Wednesday, July 21, 2010

A Conversation with a friend

Logan wrote: "Monica- there have been people looking at the world through rose colored glasses for a long time- has it worked yet? If you can think of a reason I am wrong, by all means let me know. But from what I can figure out, the green movement will make empire sustainable, not change the underlying power structure. I would love to be wrong, but I have been looking into this my entire adult life, and am hard pressed to find reason to think otherwise. Is there something i am missing?

"I am doing permaculture, I talk to people, and do networking etc, etc...nothing that I am doing, or anything anyone I know is doing, seem to affect the power structures that make it possible for the warmongers to rule, and continue to rule. It is not worthless, but that doesn't mean the eating healthy will stop the wars..."

And my answer

Logan, one of the reasons I am grateful that all the crises we now face (environmental, economic, social justice, political) have come all at once is that it forces us to realize that things are seriously wrong in all these areas, and that we have a chance to fix them in a holistic manner.

I greatly admire your permaculture choice, for you show the rest of us the way forward with it. But part of this new way of living demands we do not stop at individual actions (even if they are exemplary lifetime commitments).

You say you have networked and spoken to people and see no change. Believe me, I get that a lot. I’ve had fulfilling conversations with people that shared my vision, and utterly frustrating conversations with as many people that refused to believe the evidence I presented them. I sometimes walk away feeling there is no “net gain”.

Then I realized that what I was missing from this equation was a sense of community, and I’ll explain why. It’s much more difficult for a lone voice in the wilderness to change a person’s perspective. It is wholly another matter if an entire community (people you know and trust) not only makes you “walk the walk”, but takes the time to explain why it is important that you do so.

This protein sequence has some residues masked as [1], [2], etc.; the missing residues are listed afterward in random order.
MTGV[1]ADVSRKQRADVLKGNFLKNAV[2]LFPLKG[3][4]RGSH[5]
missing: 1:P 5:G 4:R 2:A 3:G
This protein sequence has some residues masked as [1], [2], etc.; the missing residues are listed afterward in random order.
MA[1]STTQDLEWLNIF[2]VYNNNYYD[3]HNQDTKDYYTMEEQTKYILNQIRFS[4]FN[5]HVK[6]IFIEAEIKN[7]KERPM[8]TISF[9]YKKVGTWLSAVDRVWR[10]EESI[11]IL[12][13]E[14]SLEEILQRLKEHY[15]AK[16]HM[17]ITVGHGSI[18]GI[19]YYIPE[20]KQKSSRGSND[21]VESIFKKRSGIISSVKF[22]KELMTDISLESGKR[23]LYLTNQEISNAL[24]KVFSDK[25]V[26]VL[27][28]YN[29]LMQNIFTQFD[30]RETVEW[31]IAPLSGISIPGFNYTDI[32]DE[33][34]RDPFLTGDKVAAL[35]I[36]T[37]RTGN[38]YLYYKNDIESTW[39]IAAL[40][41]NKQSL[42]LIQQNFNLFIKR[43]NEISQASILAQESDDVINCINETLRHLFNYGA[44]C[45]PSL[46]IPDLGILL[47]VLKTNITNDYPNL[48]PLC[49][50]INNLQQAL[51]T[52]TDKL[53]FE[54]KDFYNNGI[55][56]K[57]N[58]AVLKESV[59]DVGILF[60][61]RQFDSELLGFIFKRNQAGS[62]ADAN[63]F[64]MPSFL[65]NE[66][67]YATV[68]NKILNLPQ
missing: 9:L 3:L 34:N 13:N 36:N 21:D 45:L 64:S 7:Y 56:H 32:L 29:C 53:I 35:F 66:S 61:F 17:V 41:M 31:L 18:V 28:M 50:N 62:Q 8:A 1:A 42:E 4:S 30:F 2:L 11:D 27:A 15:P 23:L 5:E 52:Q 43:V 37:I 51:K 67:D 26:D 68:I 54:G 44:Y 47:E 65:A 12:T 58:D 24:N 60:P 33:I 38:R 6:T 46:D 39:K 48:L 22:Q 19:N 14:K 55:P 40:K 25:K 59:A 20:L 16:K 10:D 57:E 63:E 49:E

Industrialization gave millions of poor farmers an entry into a much better world (financial-, education-, health- and mass transportation– wise).

Unfortunately, it also destroyed communities and forced a type of individualism that has fragmented our society; it brought on the wide-spread environmental damage with which we suffer today; it abused people, places and resources for the benefit of a few; it concentrated wealth and corrupted our political process and our politicians; it gave rise to a massive military industrial complex that makes war a self-fulfilling prophecy and all the energy they expend on creating new weapons could in fact end up destroying us, and many other injustices and tragedies.

Writers and philosophers from Emerson and Thoreau to Muir and on down, have been decrying the negative aspects of industrialization practically since it began.

But society (us) chose to accept industrialization because people were able to see the immediate improvement on their circumstances and hoped for more progress for themselves and their family, even as they lived those injustices.

I try not to judge, but when I must, I judge a person’s character by the integrity of his compromises. If a poor farmer decided to work in a paper mill so his children could go to school, I cannot fault him.

That is the insidiousness of the path we chose. Escaping monarchy and feudalism, our founding fathers chose democracy and capitalism, and almost instantly, there were men out to “game” the system. We did not have the tools to think about growing as a community, just as individuals.

Absent any better role models, wealth at all costs became the overriding objective. Many businesses survived and prospered, expanded, proliferated and merged with one another, and we taught the rest of the world how we had managed to attain inordinate individual wealth and comfort, while downplaying the negatives, and keeping everybody happy with the palliative mantra that they too could reach for the brass ring.